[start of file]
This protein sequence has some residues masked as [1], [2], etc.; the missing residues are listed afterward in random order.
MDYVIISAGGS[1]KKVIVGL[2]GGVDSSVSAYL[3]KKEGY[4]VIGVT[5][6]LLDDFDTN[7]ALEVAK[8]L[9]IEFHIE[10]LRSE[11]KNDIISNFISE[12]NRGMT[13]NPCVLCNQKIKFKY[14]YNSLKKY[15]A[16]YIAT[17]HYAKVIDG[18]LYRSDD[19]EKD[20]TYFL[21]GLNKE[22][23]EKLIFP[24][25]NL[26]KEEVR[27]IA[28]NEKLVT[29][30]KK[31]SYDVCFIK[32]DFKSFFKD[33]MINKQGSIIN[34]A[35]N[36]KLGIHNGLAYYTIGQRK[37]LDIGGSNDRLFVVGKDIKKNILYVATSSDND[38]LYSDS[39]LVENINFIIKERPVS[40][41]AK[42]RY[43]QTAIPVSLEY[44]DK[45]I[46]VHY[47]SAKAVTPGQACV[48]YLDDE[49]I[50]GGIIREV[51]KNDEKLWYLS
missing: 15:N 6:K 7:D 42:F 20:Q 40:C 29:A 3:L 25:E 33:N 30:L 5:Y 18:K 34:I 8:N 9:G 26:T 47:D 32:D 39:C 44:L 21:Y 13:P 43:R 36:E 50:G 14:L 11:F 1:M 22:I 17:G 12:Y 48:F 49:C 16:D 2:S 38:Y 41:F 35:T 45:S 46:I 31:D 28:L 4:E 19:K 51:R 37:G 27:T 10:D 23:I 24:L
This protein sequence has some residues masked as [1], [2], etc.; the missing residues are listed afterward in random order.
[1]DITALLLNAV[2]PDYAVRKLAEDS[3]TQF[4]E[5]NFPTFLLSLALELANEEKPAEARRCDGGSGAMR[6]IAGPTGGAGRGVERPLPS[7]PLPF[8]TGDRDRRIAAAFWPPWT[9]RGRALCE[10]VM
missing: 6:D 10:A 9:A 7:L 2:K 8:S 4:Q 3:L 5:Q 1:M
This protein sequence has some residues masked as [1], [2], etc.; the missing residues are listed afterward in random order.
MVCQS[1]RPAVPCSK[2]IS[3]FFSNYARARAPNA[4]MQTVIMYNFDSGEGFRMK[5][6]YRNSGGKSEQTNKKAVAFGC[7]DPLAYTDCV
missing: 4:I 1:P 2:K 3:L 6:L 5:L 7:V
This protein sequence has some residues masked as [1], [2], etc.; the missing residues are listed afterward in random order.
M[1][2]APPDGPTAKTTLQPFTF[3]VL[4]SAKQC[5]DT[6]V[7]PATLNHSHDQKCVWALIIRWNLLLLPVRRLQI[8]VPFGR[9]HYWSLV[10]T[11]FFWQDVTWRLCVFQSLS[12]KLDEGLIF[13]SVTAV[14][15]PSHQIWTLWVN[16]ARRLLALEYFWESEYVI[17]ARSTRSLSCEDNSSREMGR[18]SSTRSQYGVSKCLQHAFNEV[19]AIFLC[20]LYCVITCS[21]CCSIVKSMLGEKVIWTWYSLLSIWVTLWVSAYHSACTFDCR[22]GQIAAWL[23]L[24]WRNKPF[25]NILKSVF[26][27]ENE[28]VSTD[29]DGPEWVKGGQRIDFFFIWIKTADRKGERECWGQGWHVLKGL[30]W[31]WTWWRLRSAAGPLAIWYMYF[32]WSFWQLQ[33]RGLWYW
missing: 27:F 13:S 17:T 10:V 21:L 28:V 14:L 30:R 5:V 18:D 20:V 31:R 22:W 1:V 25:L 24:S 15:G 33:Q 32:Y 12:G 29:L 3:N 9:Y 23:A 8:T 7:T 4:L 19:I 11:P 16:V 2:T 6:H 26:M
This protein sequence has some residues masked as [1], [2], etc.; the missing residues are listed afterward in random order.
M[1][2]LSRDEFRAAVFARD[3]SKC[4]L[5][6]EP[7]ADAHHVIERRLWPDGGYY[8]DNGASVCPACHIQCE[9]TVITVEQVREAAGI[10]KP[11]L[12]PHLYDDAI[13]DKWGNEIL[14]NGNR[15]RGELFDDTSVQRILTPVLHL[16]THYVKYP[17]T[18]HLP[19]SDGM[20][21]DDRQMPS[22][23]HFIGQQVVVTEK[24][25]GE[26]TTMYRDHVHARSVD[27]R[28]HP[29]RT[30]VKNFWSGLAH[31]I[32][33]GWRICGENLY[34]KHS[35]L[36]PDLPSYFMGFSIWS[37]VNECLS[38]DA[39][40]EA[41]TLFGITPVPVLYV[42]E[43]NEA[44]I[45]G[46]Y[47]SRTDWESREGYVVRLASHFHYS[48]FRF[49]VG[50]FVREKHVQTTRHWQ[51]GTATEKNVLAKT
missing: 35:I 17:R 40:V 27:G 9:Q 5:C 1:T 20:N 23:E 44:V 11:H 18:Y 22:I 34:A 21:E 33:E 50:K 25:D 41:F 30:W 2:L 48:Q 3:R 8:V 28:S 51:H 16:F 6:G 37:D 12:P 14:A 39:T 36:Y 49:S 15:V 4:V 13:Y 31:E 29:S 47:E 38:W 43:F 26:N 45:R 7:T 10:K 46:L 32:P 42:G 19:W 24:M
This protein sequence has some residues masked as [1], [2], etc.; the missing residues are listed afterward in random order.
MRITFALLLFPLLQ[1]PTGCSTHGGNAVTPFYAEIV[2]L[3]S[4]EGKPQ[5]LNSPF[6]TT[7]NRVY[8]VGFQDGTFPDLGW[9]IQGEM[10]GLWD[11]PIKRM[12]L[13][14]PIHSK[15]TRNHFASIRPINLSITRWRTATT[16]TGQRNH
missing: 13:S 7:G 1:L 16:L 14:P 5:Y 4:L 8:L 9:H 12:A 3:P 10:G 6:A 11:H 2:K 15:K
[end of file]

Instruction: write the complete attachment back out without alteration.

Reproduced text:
This protein sequence has some residues masked as [1], [2], etc.; the missing residues are listed afterward in random order.
MDYVIISAGGS[1]KKVIVGL[2]GGVDSSVSAYL[3]KKEGY[4]VIGVT[5][6]LLDDFDTN[7]ALEVAK[8]L[9]IEFHIE[10]LRSE[11]KNDIISNFISE[12]NRGMT[13]NPCVLCNQKIKFKY[14]YNSLKKY[15]A[16]YIAT[17]HYAKVIDG[18]LYRSDD[19]EKD[20]TYFL[21]GLNKE[22][23]EKLIFP[24][25]NL[26]KEEVR[27]IA[28]NEKLVT[29][30]KK[31]SYDVCFIK[32]DFKSFFKD[33]MINKQGSIIN[34]A[35]N[36]KLGIHNGLAYYTIGQRK[37]LDIGGSNDRLFVVGKDIKKNILYVATSSDND[38]LYSDS[39]LVENINFIIKERPVS[40][41]AK[42]RY[43]QTAIPVSLEY[44]DK[45]I[46]VHY[47]SAKAVTPGQACV[48]YLDDE[49]I[50]GGIIREV[51]KNDEKLWYLS
missing: 15:N 6:K 7:D 42:F 20:Q 40:C 29:A 3:L 25:E 33:N 30:L 5:Y 18:K 34:I 8:N 9:G 26:T 47:D 32:D 39:C 44:L 21:Y 13:P 43:R 36:E 50:G 14:L 11:F 1:M 22:I 17:G 12:Y 48:F 49:C 16:D 2:S 38:Y 41:F 35:T 45:S 46:I 31:D 28:L 4:E 19:K 51:R 37:G 27:T 10:D 23:I 24:L
This protein sequence has some residues masked as [1], [2], etc.; the missing residues are listed afterward in random order.
[1]DITALLLNAV[2]PDYAVRKLAEDS[3]TQF[4]E[5]NFPTFLLSLALELANEEKPAEARRCDGGSGAMR[6]IAGPTGGAGRGVERPLPS[7]PLPF[8]TGDRDRRIAAAFWPPWT[9]RGRALCE[10]VM
missing: 6:D 10:A 9:A 7:L 2:K 8:S 4:Q 3:L 5:Q 1:M
This protein sequence has some residues masked as [1], [2], etc.; the missing residues are listed afterward in random order.
MVCQS[1]RPAVPCSK[2]IS[3]FFSNYARARAPNA[4]MQTVIMYNFDSGEGFRMK[5][6]YRNSGGKSEQTNKKAVAFGC[7]DPLAYTDCV
missing: 4:I 1:P 2:K 3:L 6:L 5:L 7:V
This protein sequence has some residues masked as [1], [2], etc.; the missing residues are listed afterward in random order.
M[1][2]APPDGPTAKTTLQPFTF[3]VL[4]SAKQC[5]DT[6]V[7]PATLNHSHDQKCVWALIIRWNLLLLPVRRLQI[8]VPFGR[9]HYWSLV[10]T[11]FFWQDVTWRLCVFQSLS[12]KLDEGLIF[13]SVTAV[14][15]PSHQIWTLWVN[16]ARRLLALEYFWESEYVI[17]ARSTRSLSCEDNSSREMGR[18]SSTRSQYGVSKCLQHAFNEV[19]AIFLC[20]LYCVITCS[21]CCSIVKSMLGEKVIWTWYSLLSIWVTLWVSAYHSACTFDCR[22]GQIAAWL[23]L[24]WRNKPF[25]NILKSVF[26][27]ENE[28]VSTD[29]DGPEWVKGGQRIDFFFIWIKTADRKGERECWGQGWHVLKGL[30]W[31]WTWWRLRSAAGPLAIWYMYF[32]WSFWQLQ[33]RGLWYW
missing: 27:F 13:S 17:T 10:V 21:L 28:V 14:L 30:R 5:V 18:D 20:V 31:R 22:W 1:V 25:L 24:S 15:G 33:Q 32:Y 12:G 29:L 3:N 9:Y 23:A 8:T 7:T 4:L 19:I 11:P 16:V 2:T 6:H 26:M
This protein sequence has some residues masked as [1], [2], etc.; the missing residues are listed afterward in random order.
M[1][2]LSRDEFRAAVFARD[3]SKC[4]L[5][6]EP[7]ADAHHVIERRLWPDGGYY[8]DNGASVCPACHIQCE[9]TVITVEQVREAAGI[10]KP[11]L[12]PHLYDDAI[13]DKWGNEIL[14]NGNR[15]RGELFDDTSVQRILTPVLHL[16]THYVKYP[17]T[18]HLP[19]SDGM[20][21]DDRQMPS[22][23]HFIGQQVVVTEK[24][25]GE[26]TTMYRDHVHARSVD[27]R[28]HP[29]RT[30]VKNFWSGLAH[31]I[32][33]GWRICGENLY[34]KHS[35]L[36]PDLPSYFMGFSIWS[37]VNECLS[38]DA[39][40]EA[41]TLFGITPVPVLYV[42]E[43]NEA[44]I[45]G[46]Y[47]SRTDWESREGYVVRLASHFHYS[48]FRF[49]VG[50]FVREKHVQTTRHWQ[51]GTATEKNVLAKT
missing: 35:I 17:R 40:V 27:G 9:Q 5:C 1:T 20:N 23:E 44:V 11:H 18:Y 22:I 34:A 21:E 33:E 50:K 25:D 41:F 30:W 2:L 48:Q 3:R 8:V 28:S 51:H 16:F 6:G 37:D 12:P 14:A 39:T 36:Y 49:S 15:V 4:V 13:Y 31:E 29:S 47:E 38:W 43:F 26:N 45:R 7:T 10:K 46:L 32:P 42:G 19:W 24:M
This protein sequence has some residues masked as [1], [2], etc.; the missing residues are listed afterward in random order.
MRITFALLLFPLLQ[1]PTGCSTHGGNAVTPFYAEIV[2]L[3]S[4]EGKPQ[5]LNSPF[6]TT[7]NRVY[8]VGFQDGTFPDLGW[9]IQGEM[10]GLWD[11]PIKRM[12]L[13][14]PIHSK[15]TRNHFASIRPINLSITRWRTATT[16]TGQRNH
missing: 13:S 7:G 1:L 16:L 14:P 5:Y 4:L 8:L 9:H 12:A 3:P 10:G 6:A 11:H 2:K 15:K